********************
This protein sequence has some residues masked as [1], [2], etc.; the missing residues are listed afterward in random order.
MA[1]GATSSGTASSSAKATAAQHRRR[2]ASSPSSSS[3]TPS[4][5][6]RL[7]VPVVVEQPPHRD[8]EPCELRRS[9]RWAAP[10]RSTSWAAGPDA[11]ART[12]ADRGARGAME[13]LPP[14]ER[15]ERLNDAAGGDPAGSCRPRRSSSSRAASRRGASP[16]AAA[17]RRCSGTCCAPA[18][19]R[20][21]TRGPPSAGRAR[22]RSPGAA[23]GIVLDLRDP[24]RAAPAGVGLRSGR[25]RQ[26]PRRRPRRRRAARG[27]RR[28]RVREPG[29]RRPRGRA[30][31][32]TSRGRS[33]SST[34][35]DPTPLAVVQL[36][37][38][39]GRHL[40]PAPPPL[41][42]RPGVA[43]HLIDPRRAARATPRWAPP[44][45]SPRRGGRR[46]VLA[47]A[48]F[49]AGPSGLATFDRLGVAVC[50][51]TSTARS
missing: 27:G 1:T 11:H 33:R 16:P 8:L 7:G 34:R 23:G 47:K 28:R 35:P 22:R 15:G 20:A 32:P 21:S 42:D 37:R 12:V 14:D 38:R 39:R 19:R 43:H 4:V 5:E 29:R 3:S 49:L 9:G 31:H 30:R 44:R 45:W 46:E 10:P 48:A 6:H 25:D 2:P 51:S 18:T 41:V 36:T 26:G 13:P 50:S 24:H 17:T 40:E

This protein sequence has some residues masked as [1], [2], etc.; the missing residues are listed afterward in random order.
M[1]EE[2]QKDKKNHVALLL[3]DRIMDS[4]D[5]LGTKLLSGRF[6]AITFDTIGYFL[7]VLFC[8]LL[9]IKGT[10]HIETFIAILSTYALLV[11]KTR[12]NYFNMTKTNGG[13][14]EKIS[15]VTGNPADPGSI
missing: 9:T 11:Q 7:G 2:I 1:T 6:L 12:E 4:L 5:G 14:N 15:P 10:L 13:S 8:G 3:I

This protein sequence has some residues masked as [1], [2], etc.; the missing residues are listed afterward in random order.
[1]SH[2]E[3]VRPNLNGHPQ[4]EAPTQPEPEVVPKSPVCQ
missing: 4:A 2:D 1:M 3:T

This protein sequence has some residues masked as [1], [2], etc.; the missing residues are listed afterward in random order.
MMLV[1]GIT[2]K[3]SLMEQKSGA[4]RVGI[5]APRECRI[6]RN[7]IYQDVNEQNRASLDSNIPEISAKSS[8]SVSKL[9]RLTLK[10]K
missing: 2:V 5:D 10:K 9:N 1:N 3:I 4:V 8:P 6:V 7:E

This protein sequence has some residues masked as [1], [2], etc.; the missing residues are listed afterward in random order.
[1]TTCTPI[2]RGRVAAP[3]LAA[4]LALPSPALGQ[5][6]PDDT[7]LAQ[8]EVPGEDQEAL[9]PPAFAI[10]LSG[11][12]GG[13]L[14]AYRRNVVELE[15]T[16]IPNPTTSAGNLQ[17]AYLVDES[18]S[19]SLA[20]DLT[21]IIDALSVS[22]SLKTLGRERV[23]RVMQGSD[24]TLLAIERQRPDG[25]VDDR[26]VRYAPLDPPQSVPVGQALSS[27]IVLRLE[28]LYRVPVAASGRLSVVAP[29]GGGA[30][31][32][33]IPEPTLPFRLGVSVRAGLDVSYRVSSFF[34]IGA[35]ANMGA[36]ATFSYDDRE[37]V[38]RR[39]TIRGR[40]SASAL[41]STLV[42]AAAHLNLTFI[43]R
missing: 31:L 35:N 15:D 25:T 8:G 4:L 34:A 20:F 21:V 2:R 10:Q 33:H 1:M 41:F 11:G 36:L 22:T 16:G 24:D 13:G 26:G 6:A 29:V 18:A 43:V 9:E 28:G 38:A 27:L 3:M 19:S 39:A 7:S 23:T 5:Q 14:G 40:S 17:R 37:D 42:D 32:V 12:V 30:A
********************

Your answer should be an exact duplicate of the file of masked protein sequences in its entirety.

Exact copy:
This protein sequence has some residues masked as [1], [2], etc.; the missing residues are listed afterward in random order.
MA[1]GATSSGTASSSAKATAAQHRRR[2]ASSPSSSS[3]TPS[4][5][6]RL[7]VPVVVEQPPHRD[8]EPCELRRS[9]RWAAP[10]RSTSWAAGPDA[11]ART[12]ADRGARGAME[13]LPP[14]ER[15]ERLNDAAGGDPAGSCRPRRSSSSRAASRRGASP[16]AAA[17]RRCSGTCCAPA[18][19]R[20][21]TRGPPSAGRAR[22]RSPGAA[23]GIVLDLRDP[24]RAAPAGVGLRSGR[25]RQ[26]PRRRPRRRRAARG[27]RR[28]RVREPG[29]RRPRGRA[30][31][32]TSRGRS[33]SST[34][35]DPTPLAVVQL[36][37][38][39]GRHL[40]PAPPPL[41][42]RPGVA[43]HLIDPRRAARATPRWAPP[44][45]SPRRGGRR[46]VLA[47]A[48]F[49]AGPSGLATFDRLGVAVC[50][51]TSTARS
missing: 27:G 1:T 11:H 33:R 16:P 8:L 7:G 34:R 23:G 47:K 28:R 35:P 22:R 15:G 20:A 32:P 21:S 42:D 37:R 12:V 14:D 38:R 39:R 19:R 43:H 4:V 5:E 29:R 3:S 49:L 9:G 31:H 30:R 44:R 45:W 46:E 10:P 48:A 6:H 25:D 2:P 51:S 18:T 41:V 36:T 26:G 13:P 50:S 24:H 17:T 40:E

This protein sequence has some residues masked as [1], [2], etc.; the missing residues are listed afterward in random order.
M[1]EE[2]QKDKKNHVALLL[3]DRIMDS[4]D[5]LGTKLLSGRF[6]AITFDTIGYFL[7]VLFC[8]LL[9]IKGT[10]HIETFIAILSTYALLV[11]KTR[12]NYFNMTKTNGG[13][14]EKIS[15]VTGNPADPGSI
missing: 9:T 11:Q 7:G 2:I 1:T 6:L 12:E 4:L 5:G 14:N 15:P 10:L 13:S 8:G 3:I

This protein sequence has some residues masked as [1], [2], etc.; the missing residues are listed afterward in random order.
[1]SH[2]E[3]VRPNLNGHPQ[4]EAPTQPEPEVVPKSPVCQ
missing: 4:A 2:D 1:M 3:T

This protein sequence has some residues masked as [1], [2], etc.; the missing residues are listed afterward in random order.
MMLV[1]GIT[2]K[3]SLMEQKSGA[4]RVGI[5]APRECRI[6]RN[7]IYQDVNEQNRASLDSNIPEISAKSS[8]SVSKL[9]RLTLK[10]K
missing: 2:V 5:D 10:K 9:N 1:N 3:I 4:V 8:P 6:V 7:E

This protein sequence has some residues masked as [1], [2], etc.; the missing residues are listed afterward in random order.
[1]TTCTPI[2]RGRVAAP[3]LAA[4]LALPSPALGQ[5][6]PDDT[7]LAQ[8]EVPGEDQEAL[9]PPAFAI[10]LSG[11][12]GG[13]L[14]AYRRNVVELE[15]T[16]IPNPTTSAGNLQ[17]AYLVDES[18]S[19]SLA[20]DLT[21]IIDALSVS[22]SLKTLGRERV[23]RVMQGSD[24]TLLAIERQRPDG[25]VDDR[26]VRYAPLDPPQSVPVGQALSS[27]IVLRLE[28]LYRVPVAASGRLSVVAP[29]GGGA[30][31][32][33]IPEPTLPFRLGVSVRAGLDVSYRVSSFF[34]IGA[35]ANMGA[36]ATFSYDDRE[37]V[38]RR[39]TIRGR[40]SASAL[41]STLV[42]AAAHLNLTFI[43]R
missing: 31:L 35:N 15:D 25:T 8:G 4:L 34:A 20:F 21:V 2:R 10:Q 33:H 1:M 41:F 11:G 36:L 22:T 16:G 24:D 13:G 26:G 6:A 29:V 18:A 43:V 9:E 28:G 38:A 27:L 3:M 19:S 39:A 7:S 23:T 5:Q 14:G 40:S 17:R 37:D 42:D 32:V 12:V 30:A